The Med Sensation glove, now in its second iteration, is outfitted with sensors that can detect vibrations, sound, and temperature–and it features an accelerometer and a buzzer system for items that require immediate attention. “If you apply too much pressure on the examined tissue, then the buzzer goes on,” explains team member Elishai Ezra.


The third version will come with micro-ultrasounds on the glove fingertips. All the information derived from a glove-guided examination can be wirelessly transmitted to an outside device. “The idea is to quantify touch,” says Ezra.

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Payers push for patient engagement through games, mobile apps

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Innovative health insurers are turning to consumer technology to encourage members to lead healthier lifestyles and thus improve margins.


A new report outlines 40 programs that use consumer technology such as social media, games and mobile apps to draw consumers to use health, wellness and disease-management programs.


The report finds that innovative health insurers increasingly are either building their own consumer-engagement applications or collaborating with technology developers to create such tools. A few payers, it says, have gone so far as to acquire software companies.


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Hospitals Seek Analytics Tools In Rush To Meet Mandates

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Hospitals will soon see a significant increase in the use of analytics tools, according to new research from Frost & Sullivan. In fact, new figures show that only 10% of U.S. hospitals implemented health data analytics tools in 2011. That number will grow to approximately 50% adoption in 2016, representing a 37.9% compound annual growth rate (CAGR).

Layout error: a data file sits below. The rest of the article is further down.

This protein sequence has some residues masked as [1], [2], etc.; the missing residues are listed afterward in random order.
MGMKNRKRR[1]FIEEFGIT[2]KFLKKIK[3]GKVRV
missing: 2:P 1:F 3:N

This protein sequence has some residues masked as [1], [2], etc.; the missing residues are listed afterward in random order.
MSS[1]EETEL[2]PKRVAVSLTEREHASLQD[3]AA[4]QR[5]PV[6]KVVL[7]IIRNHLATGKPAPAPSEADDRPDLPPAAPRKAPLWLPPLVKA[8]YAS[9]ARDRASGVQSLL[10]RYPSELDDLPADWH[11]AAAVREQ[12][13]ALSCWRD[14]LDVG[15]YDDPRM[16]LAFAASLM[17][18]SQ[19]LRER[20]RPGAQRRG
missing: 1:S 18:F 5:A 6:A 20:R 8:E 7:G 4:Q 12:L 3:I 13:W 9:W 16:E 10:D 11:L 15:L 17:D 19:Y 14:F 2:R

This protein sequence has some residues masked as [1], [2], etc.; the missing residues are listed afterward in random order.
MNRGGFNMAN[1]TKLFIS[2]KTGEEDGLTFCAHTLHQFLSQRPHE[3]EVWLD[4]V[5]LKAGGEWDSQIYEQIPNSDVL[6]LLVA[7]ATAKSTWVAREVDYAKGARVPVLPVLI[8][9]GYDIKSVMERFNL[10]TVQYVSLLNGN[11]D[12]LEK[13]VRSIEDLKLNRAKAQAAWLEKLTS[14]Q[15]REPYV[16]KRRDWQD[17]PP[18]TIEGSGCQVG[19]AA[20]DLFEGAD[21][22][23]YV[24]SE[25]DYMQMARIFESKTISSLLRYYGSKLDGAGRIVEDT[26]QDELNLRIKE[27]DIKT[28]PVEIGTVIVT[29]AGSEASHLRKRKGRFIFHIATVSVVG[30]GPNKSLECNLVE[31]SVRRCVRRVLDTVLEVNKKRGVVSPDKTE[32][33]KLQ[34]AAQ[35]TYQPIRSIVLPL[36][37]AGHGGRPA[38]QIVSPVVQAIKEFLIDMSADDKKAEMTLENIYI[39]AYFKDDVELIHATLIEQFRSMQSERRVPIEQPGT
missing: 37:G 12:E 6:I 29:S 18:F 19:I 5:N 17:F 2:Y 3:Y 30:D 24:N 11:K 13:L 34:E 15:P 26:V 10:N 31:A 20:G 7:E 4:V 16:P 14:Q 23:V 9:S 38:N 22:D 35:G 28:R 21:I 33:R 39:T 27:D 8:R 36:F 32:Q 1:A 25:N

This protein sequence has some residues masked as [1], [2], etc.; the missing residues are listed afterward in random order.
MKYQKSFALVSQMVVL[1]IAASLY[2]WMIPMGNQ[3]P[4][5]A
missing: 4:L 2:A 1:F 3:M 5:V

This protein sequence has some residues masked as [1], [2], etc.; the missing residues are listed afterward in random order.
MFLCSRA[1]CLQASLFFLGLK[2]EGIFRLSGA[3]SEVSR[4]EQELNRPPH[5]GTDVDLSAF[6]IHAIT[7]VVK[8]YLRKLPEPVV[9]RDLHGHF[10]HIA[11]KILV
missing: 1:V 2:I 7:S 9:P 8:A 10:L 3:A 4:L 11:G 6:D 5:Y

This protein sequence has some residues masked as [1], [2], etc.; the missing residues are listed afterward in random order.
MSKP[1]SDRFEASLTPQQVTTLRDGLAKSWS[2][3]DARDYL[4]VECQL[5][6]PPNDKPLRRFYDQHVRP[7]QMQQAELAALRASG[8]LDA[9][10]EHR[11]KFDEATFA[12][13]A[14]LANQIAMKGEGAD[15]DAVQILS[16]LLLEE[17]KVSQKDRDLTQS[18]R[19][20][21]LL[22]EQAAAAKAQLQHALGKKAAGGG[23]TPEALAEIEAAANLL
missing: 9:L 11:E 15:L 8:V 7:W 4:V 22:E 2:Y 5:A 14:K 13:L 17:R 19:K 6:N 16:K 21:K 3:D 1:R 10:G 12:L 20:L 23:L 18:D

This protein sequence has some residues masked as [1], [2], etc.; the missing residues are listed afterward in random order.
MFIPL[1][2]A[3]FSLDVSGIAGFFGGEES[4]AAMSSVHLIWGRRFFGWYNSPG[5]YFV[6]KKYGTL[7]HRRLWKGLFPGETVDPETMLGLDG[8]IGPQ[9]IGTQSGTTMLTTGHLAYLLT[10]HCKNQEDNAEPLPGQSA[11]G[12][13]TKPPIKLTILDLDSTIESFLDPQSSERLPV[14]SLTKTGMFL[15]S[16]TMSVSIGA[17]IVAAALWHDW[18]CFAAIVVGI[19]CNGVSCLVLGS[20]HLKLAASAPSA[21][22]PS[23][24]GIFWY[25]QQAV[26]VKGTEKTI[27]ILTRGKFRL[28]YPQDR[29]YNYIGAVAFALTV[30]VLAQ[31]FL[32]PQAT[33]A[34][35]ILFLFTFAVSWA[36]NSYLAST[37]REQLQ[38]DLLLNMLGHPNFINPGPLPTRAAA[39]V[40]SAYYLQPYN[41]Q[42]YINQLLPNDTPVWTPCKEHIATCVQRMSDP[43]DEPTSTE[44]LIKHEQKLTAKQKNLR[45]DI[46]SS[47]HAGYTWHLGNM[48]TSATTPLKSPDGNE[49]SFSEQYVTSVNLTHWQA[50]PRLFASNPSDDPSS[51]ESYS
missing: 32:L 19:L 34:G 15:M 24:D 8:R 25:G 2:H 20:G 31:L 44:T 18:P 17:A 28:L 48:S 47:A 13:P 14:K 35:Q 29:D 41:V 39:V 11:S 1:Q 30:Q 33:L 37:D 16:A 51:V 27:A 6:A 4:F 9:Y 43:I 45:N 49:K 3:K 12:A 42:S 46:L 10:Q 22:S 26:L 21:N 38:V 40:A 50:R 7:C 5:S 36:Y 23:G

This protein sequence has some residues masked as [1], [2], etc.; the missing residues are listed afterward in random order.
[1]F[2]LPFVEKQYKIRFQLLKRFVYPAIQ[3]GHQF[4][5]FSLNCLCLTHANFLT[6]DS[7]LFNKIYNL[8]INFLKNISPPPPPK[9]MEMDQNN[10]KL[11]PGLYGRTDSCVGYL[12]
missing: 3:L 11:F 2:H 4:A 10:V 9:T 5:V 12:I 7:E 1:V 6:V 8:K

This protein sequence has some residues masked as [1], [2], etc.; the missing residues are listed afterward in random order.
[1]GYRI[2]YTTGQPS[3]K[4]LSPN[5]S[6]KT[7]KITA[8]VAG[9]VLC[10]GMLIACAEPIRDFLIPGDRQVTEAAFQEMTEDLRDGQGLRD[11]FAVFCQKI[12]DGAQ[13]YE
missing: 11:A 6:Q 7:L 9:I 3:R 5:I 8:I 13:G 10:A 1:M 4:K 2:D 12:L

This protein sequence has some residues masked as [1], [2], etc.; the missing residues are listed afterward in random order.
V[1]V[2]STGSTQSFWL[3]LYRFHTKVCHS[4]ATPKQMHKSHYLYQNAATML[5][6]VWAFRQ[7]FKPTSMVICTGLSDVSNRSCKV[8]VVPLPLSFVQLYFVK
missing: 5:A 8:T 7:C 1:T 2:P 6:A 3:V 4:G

Health data analytics, which the report describes as “advanced analytics techniques applied to clinical, financial, and administrative data that is used to improve the quality and efficiency of patient care,” will become more ubiquitous over the next three to five years.


As the nation modernizes its health information infrastructure, the report notes that historically, healthcare delivery organizations have implemented business analytics that focused on financial and administrative systems. During the last five years, however, implementing clinical IT systems such as EHRs has raced to the top of the priority charts.


Still, the report asserted that the majority of providers have not yet applied advanced data analytics tools that can access information from EHRs to gain actionable insights from this information. The report also noted that providers have yet to integrate clinical information with financial and administrative data–a process that must occur if hospitals want to implement a comprehensive data analytics strategy.


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Health IT’s Next Big Challenge: Comparative Effectiveness Research